It’s always intrigued me as to why prizemoney tallies are quoted so extensively in the poker media (and I’m just as guilty as anyone). For the most part, they’re complete bollocks. Indeed, the higher the prize, the more inaccurate it’s likely to be.
There are two main reasons – in the vast majority of big buy-in tournaments (it would have to be in the order of 70-80 per cent), players make a deal. Generally this will mean the winner takes home less than the quoted first prize, and other players more than officially listed.
Secondly, players sell shares, or may have backers who expect a slice of the pie. Again, the bigger the buy-in, the more likely that a player has sold off a few points to friends or backers.
All of which makes the story of the new WSOP Main Event champion Pius Heinz all the more incredible. According to my sums, Heinz has just pocketed the largest poker tournament prize in history in terms of his actual net payout.
According to accountant Russ Fox, Heinz benefits from the US-Germany Tax Treaty. Under that Treaty, gambling income earned in the US is exempt from US taxation. “Without a tax treaty, he’d lose 30 per cent of his winnings to the IRS. Next, Germany considers gambling to be a use of after-tax (earned) money so for gamblers it’s tax-free. Thus, Mr Heinz gets to keep all USD $8,715,638 of his winnings,” Fox said.
A few calls and emails also revealed that Heinz has sold off a maximum of 30 per cent of his action, reducing his windfall to USD $6,100,946.60, but still fairly tasty. And to the best of our knowledge, there was no deal made at any point of the WSOP Main Event final table, leaving Heinz with arguably the greatest payday in poker history.
In the modern era of massive WSOP Main Event payouts dating back to Greg Raymer in 2004, Heinz is the first to completely escape the grasp of the taxman. Even our own WSOP champion Joe Hachem forfeited 30 per cent of his USD $7.5 million to the IRS. The USA has no greater friend in the world than Australia, but that friendship isn’t worth a lousy tax treaty it would seem.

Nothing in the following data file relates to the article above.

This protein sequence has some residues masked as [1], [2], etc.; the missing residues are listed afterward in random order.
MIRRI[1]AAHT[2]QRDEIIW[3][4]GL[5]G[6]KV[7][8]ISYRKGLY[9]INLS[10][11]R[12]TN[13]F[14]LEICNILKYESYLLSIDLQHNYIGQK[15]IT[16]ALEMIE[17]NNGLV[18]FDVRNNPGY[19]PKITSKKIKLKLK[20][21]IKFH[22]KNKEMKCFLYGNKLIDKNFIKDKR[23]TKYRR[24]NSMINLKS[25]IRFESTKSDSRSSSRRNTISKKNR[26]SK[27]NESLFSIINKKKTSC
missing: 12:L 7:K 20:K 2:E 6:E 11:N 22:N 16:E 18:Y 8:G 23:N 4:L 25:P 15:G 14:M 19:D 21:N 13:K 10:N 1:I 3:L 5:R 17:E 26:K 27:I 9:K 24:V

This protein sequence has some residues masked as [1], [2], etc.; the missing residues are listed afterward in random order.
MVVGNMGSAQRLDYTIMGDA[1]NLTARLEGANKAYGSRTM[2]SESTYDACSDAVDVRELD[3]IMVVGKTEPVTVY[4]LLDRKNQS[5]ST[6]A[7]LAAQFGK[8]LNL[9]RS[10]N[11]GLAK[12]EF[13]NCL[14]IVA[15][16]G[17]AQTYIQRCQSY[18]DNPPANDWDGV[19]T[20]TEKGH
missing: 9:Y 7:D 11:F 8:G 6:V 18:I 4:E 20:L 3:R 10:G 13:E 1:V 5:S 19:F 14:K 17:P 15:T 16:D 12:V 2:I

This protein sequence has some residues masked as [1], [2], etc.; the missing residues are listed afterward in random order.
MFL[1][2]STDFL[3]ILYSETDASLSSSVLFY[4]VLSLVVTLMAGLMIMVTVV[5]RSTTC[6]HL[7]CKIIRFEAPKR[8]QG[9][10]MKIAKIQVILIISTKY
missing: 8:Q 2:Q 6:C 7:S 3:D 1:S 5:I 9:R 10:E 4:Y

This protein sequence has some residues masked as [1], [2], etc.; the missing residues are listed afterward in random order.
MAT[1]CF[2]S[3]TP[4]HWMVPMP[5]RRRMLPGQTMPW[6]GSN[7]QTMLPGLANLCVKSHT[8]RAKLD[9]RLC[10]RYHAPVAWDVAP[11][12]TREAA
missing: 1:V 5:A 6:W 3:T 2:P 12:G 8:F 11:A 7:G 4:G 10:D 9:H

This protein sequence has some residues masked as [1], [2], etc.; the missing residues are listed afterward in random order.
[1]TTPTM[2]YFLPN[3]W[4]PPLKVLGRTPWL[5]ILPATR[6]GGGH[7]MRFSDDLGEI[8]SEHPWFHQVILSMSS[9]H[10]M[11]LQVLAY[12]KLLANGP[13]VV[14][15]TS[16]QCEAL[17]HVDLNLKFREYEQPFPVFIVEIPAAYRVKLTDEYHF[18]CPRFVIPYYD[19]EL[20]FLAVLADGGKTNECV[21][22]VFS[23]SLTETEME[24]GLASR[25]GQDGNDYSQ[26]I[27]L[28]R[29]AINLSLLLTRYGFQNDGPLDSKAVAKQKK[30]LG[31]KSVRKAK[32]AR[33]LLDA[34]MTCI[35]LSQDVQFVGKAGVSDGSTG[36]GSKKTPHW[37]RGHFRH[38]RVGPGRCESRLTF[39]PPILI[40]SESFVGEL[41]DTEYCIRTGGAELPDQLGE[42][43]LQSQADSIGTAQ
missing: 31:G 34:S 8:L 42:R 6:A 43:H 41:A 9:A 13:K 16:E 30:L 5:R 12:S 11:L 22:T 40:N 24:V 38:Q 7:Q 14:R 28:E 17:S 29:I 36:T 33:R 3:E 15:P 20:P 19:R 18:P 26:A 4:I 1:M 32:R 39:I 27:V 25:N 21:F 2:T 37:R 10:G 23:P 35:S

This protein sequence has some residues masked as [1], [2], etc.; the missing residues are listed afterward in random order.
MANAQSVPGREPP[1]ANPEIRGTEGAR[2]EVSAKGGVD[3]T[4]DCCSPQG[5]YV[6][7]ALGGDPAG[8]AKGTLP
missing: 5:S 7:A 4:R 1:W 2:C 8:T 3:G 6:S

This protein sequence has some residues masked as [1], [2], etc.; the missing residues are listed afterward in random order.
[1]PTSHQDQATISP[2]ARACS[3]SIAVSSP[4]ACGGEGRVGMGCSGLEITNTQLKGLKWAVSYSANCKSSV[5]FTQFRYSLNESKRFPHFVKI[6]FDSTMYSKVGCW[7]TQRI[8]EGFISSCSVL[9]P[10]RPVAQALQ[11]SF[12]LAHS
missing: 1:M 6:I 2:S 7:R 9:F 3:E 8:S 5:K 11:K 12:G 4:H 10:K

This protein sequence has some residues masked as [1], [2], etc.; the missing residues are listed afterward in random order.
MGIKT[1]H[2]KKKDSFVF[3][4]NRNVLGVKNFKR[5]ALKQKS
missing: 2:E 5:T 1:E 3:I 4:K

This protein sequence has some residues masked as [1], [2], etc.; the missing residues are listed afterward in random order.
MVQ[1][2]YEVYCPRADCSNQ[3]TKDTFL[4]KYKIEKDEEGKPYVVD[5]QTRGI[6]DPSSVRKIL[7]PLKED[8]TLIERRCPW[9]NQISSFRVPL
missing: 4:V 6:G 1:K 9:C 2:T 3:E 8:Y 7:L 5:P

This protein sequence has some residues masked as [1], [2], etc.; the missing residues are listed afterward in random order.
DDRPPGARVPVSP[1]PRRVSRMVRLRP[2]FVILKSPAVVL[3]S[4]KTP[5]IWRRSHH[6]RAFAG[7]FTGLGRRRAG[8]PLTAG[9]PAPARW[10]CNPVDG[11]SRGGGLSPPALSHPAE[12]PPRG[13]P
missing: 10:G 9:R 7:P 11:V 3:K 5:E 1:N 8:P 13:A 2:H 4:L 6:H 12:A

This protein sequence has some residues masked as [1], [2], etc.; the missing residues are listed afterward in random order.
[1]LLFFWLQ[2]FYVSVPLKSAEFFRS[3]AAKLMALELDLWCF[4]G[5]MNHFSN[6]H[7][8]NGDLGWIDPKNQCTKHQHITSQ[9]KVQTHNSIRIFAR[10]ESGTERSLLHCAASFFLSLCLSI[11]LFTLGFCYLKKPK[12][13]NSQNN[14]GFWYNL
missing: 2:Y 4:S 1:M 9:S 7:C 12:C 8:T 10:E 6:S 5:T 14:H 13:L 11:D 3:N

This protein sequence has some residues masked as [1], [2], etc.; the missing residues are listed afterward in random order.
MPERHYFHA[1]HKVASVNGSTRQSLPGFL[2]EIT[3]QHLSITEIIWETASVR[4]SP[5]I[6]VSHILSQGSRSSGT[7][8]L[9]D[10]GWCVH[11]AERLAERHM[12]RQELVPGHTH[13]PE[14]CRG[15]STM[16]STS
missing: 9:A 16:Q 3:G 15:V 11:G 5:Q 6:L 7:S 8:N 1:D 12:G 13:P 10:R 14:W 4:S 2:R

To put Heinz’s good fortune in perspective, let’s look at the case of third-place finisher Ben Lamb. His official payout of USD $4,021,038 was immediately slashed by more than USD $1.5 million to the IRS, and a further $240,268 to the Oklahoma State Tax Commission. That means Lamb has forked out 43.9 per cent of his winnings, before paying any of the players who had shares in him for the Main Event. In the words of Austin Powers, “Ouch, baby. Very ouch.”
The case of Irishman Eoghan O’Dea and his prize of USD $1,720,831 is also intriguing. Russ Fox told us that gambling income for Irish citizens is also exempt from US taxation. However, gambling income in Ireland is taxable for professionals (there is no tax for amateurs). O’Dea, a professional gambler, is subject to a tax rate of 20 per cent on his first €36,400; the tax rate is 41 per cent thereafter so he will owe $695,018 to the Office of Revenue Commissioners (40 per cent).
So of the USD $28,279,219 awarded at the 2011 WSOP Main Event final table, the take for the taxman is USD $5,438,038 or 18.91 per cent. That’s more than half of the 42.99 per cent paid in taxes among the nine players at last year’s final table. Or to put it into perspective, the taxman actually finished second to Heinz in this year’s WSOP Main Event, based on payouts.
In one form or another, the house always wins.